MCALLEN, RGV – In an RGG LIVE conversation this week, U.S. Congressman Vicente Gonzalez talked about the border wall, immigration, NAFTA, and his recent dinner with President Donald Trump.
The dinner was held on Monday June 12, with Gonzalez and Trump joined by other U.S. Representatives. Gonzalez said they discussed campaigns, infrastructure, tax reform, border security, veteran’s issues, and football.
Gonzalez called the dinner “very respectful and productive.” Gonzalez said: “Whenever you have an opportunity to talk to the President of the United States about issues that are important to your district you have a duty to do it.”
On the issue of the border wall, Gonzalez stressed the importance of the bond between the United States and Mexico. “Our relationship with Mexico is a relationship that transcends the policy of any administration and it’s a relationship that we’ve had for centuries.”
Gonzalez said building a brick wall, “sends a wrong message to our friends and allies.” He said bringing law and order to the border must be done in an intelligent way that will not misuse taxpayer’s money.
Gonzalez proposed a virtual wall built by technology. This “virtual wall” could include aerostats, which are crafts that have 40-mile vision and are able to gather intel, cameras, sensors, and improved roads along the river for Border Patrol to use.
Currently, Gonzalez said, there are 6 aerostats and 27 in storage from Afghanistan between his congressional district and that of U.S. Rep. Henry Cuellar. Gonzalez claims that if there were 54 available aerostats a virtual wall could be protecting the region “much more effectively than the simple idea of a border wall.”
In response to those in support of a border wall, Gonzalez said: “Unfortunately, it’s more complex than that. He said the Rio Grande River already acts as a wall that just needs to be secured.
“It’s not like you get to build a wall and walk away forever and think, okay the wall is built, nobody can pass it,” Gonzalez said. “It doesn’t happen that way. You would still need to do everything that we already do, so why not just do that in the more intelligent way that doesn’t squander 25 billion dollars of taxpayers’ money.”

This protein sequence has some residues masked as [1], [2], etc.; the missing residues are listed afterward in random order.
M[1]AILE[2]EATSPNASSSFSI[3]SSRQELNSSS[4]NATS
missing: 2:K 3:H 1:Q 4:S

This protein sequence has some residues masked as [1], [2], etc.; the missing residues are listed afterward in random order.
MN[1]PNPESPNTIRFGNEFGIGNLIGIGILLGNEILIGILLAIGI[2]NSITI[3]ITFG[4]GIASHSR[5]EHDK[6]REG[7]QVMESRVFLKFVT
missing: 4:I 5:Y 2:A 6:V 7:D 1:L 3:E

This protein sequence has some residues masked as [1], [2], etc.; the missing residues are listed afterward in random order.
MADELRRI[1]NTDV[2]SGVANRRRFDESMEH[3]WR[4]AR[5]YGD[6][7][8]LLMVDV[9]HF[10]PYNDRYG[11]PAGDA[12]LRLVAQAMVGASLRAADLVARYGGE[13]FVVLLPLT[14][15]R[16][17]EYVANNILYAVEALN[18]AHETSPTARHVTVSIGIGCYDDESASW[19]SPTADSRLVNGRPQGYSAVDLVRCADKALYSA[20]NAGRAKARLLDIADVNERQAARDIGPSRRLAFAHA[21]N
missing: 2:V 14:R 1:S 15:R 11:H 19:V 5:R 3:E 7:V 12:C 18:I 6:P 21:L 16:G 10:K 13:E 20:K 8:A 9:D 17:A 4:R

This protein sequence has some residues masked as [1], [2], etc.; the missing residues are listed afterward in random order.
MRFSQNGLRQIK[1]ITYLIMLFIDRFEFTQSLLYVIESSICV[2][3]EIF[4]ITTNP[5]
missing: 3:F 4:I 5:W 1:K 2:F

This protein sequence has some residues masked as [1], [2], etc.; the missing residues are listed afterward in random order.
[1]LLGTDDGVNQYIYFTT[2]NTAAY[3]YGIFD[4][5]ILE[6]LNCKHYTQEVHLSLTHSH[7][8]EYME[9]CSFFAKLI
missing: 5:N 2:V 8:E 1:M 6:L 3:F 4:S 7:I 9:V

In addition, Gonzalez spoke about the Reforming American Immigration for Strong Employment (RAISE) Act, the recently proposed immigration bill that is based on a merit system that factors in a person’s age, education, ability to speak English, job offer salary, investments, and whether the applicant has won a Nobel Prize, major international award, or Olympic medal in the past eight years.
Gonzalez called it, “a little bit of a racist act,” and commented that vetting immigrants based on their ability to speak English “has never been the bar for immigrating people into the United States.” Gonzalez said there are laws in the U.S. against age discrimination but yet, “we want to do it as a part of an immigration policy.”
However, Gonzalez does find parts of the RAISE Act worthy of consideration, such as vetting people for work skills that the U.S. could use.
Those skills could include those of an engineer, a doctor, or some other specialty to skills that include common labor as according to Gonzalez. “Folks who are harvesting produce for the American table many times are immigrants and we need to be open about that.”
“I think you need to have folks on both sides of the aisle who really know the subject to sit and have a conversation together,” Gonzalez said, when discussing the RAISE Act.
Also, relating to the current Development, Relief, and Education for Alien Minors (DREAM) Act issue, Gonzalez said: “We’re going to keep working for it and fighting for them.” He said DREAMERS came to the U.S. without their “personal decision being part of it,” as they came here as young children and with that in mind this is the “only county they know and love.”
When asked about current renegotiations of the North American Free Trade Agreement, Gonzalez said NAFTA has been a great deal for the country, the State of Texas, and especially South Texas. He called it an excellent trading bloc and one that should be preserved.
Yet, Gonzalez made the point that NAFTA is a 23-year-old agreement. He said a lot has changed since it started, including the advance of the Internet. Thus, he said, goods and services are crossing across the border through technology faster than ever before, so there are parts of NAFTA that could be improved.
“I believe we should be open to the global economy and we shouldn’t block ourselves,” Gonzalez said.
Gonzalez said he will be in his district for the rest of August and would welcome a visit to his office by anyone who need his help.
RGG LIVE: Congressman Vicente Gonzalez discusses veterans issues, plus healthcare, immigration and border security.
Posted by Rio Grande Guardian on Tuesday, August 8, 2017